Companies that are aware of such pre-emptive strikes can devise a proactive, rather than reactive, strategy and hang on to their vulnerable customers. Similarly, not enough companies monitor usage patterns in a coherent way, so abnormal patterns or a reduction in use are not investigated. These are simple means of identifying customers who are at risk of defecting, but companies seem to be unaware of them: of those companies in our survey that claim to monitor satisfaction, most do so mainly through personal contact with the client via the sales force or call centres. It is, therefore, not surprising that our research showed that, even after customers have been lost, almost half of companies are unable to analyse why.
So why is it that so few companies take a systematic approach to reducing customer churn, even if they can identify what causes it? The value of such an approach lies not only in reducing the flight of existing customers, but also in building future selling opportunities.
By monitoring customer satisfaction, companies learn about the real needs and preferences of their customers. This information is key to building customer value profiles that can be used to tailor additional or future services and ensure that customers actually get what they want. The initial outlay by companies is therefore rewarded through the retention of existing customers, more successful cross-selling and the attraction of new customers.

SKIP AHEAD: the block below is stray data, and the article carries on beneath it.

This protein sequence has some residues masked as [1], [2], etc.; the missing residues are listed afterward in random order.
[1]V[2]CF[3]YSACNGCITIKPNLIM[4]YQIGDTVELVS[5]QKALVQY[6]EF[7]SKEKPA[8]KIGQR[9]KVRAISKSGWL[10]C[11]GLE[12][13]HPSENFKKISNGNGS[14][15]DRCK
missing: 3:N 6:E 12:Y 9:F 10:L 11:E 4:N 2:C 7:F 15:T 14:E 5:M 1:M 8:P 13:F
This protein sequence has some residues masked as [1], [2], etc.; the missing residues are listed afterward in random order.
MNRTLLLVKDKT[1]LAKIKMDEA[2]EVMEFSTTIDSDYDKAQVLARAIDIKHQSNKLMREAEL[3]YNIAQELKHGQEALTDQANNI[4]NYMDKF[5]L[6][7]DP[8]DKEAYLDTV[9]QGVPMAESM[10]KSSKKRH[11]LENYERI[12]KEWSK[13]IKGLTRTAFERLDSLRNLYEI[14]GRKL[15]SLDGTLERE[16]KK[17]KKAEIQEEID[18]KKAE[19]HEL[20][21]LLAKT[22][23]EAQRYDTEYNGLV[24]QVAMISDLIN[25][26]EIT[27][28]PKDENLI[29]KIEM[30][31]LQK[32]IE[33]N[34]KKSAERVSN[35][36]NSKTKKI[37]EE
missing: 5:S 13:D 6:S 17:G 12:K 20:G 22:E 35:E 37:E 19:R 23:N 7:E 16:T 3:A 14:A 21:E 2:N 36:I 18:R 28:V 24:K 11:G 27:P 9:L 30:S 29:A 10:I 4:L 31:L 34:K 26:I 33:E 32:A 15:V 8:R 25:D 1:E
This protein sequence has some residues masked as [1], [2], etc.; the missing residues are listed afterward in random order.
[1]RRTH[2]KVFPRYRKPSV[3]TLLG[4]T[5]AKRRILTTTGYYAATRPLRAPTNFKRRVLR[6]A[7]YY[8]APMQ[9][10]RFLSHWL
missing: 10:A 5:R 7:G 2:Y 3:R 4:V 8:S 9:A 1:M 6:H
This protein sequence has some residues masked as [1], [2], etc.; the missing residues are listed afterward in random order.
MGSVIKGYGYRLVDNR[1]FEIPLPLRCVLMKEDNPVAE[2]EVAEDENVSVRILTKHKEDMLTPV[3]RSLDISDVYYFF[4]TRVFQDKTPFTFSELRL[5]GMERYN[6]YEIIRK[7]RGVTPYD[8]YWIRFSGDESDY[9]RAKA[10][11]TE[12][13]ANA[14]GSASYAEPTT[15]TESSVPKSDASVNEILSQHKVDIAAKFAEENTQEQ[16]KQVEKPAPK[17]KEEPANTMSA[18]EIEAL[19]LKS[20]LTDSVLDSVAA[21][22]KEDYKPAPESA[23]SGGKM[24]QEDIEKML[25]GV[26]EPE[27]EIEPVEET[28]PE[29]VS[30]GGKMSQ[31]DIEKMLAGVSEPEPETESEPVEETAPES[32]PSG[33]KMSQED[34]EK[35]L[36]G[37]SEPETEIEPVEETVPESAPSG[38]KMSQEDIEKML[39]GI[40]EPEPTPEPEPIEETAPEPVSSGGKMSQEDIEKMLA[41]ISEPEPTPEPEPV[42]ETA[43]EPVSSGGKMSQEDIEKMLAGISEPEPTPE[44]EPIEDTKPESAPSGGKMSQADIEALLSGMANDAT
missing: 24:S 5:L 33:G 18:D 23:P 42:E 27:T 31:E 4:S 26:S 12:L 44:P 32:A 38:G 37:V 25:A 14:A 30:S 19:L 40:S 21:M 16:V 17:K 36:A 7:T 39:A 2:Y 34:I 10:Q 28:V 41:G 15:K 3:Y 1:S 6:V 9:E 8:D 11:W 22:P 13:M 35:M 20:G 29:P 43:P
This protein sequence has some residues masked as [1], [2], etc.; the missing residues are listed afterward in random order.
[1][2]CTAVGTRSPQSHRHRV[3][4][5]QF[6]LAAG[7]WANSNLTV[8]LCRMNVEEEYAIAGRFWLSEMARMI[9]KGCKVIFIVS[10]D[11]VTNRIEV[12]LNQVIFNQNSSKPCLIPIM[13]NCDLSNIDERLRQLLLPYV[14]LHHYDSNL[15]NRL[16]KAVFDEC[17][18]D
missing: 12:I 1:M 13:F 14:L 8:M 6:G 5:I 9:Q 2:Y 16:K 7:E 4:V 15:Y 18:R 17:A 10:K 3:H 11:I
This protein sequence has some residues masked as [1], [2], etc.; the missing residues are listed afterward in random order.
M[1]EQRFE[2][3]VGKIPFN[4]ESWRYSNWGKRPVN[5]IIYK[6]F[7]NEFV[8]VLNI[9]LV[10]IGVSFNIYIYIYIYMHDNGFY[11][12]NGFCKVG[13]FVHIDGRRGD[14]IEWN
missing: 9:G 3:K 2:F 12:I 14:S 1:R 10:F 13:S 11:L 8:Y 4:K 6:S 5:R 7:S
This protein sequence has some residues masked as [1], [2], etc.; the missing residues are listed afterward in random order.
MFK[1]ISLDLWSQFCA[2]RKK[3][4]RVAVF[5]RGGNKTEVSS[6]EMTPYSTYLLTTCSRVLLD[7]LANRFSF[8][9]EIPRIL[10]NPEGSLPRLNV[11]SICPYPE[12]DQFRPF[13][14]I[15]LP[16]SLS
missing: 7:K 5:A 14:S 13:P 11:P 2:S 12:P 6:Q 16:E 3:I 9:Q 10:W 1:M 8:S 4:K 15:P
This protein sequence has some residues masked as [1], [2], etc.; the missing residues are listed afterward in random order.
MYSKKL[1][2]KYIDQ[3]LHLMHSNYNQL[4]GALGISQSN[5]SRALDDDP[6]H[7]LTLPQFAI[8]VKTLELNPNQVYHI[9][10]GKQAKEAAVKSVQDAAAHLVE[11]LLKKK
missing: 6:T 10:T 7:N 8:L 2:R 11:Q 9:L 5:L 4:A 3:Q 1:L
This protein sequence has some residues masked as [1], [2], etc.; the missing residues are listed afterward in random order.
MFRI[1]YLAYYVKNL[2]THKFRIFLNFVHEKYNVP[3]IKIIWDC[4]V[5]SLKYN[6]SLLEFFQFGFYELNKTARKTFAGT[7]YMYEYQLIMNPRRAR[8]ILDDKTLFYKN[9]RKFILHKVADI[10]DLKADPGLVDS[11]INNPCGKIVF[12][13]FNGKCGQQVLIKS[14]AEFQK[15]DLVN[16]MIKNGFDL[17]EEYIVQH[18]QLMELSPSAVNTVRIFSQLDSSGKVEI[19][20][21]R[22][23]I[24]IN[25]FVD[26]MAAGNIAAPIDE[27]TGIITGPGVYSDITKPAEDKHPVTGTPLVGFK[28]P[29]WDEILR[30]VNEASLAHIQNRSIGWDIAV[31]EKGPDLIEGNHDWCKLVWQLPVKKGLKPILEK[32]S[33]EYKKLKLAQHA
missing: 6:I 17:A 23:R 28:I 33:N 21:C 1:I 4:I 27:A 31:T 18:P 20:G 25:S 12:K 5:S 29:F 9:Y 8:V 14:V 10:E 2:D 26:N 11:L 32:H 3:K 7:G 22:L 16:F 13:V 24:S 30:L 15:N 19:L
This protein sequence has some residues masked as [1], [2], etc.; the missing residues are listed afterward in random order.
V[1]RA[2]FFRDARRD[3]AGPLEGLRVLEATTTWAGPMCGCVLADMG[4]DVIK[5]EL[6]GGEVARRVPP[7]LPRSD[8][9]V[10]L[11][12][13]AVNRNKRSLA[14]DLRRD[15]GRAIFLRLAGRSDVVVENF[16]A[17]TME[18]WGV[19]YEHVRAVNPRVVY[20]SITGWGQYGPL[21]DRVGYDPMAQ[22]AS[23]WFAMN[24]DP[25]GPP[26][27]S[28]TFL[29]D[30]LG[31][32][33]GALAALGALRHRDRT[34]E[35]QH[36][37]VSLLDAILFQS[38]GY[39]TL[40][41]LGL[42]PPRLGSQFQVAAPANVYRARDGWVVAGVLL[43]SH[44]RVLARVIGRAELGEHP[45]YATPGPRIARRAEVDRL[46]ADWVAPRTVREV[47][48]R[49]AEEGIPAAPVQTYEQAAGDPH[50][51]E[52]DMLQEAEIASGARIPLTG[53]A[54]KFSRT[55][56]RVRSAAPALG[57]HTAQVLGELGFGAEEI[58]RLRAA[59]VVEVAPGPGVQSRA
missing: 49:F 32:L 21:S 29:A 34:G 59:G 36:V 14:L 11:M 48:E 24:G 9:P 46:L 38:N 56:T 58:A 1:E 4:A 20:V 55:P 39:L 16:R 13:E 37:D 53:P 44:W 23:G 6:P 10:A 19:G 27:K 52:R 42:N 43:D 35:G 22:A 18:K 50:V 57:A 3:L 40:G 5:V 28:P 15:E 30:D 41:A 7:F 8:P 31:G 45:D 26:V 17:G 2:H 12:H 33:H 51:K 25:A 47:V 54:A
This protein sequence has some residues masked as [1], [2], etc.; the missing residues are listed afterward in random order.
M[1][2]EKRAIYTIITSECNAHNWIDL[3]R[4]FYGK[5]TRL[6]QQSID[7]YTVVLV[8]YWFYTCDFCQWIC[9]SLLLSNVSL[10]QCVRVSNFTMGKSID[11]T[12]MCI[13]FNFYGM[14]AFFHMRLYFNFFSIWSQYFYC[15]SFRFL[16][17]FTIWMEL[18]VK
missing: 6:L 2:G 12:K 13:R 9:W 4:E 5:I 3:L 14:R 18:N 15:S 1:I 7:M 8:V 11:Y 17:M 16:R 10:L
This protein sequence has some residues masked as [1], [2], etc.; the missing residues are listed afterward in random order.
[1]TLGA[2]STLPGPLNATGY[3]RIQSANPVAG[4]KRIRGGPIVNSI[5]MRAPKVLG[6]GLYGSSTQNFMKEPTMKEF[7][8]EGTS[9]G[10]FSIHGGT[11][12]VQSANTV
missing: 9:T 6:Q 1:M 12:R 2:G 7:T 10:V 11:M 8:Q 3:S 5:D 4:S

It is obvious from this that customer management is about far more than simple ‘customer retention’.
Customer management can aid many core business processes, such as sales and marketing, but customer information is not being used effectively to aid these activities. For example, cross-selling – for which customer information is vital – should be a high priority.
Our recent survey showed, however, that just 13% of companies feel their sales department uses customer information effectively to cross-sell, falling to 8% in the finance sector. In addition, less than a quarter of companies feel that customer information is being used effectively to target and acquire profitable customers.
Marketing departments are also failing to grasp the value of customer information. Only a third of company marketing departments use customer data to design campaigns and match products to customers. Without a profile of the ‘typical customer’ in each segment, marketing departments cannot be expected to work effectively to build customer loyalty and meet customer demands.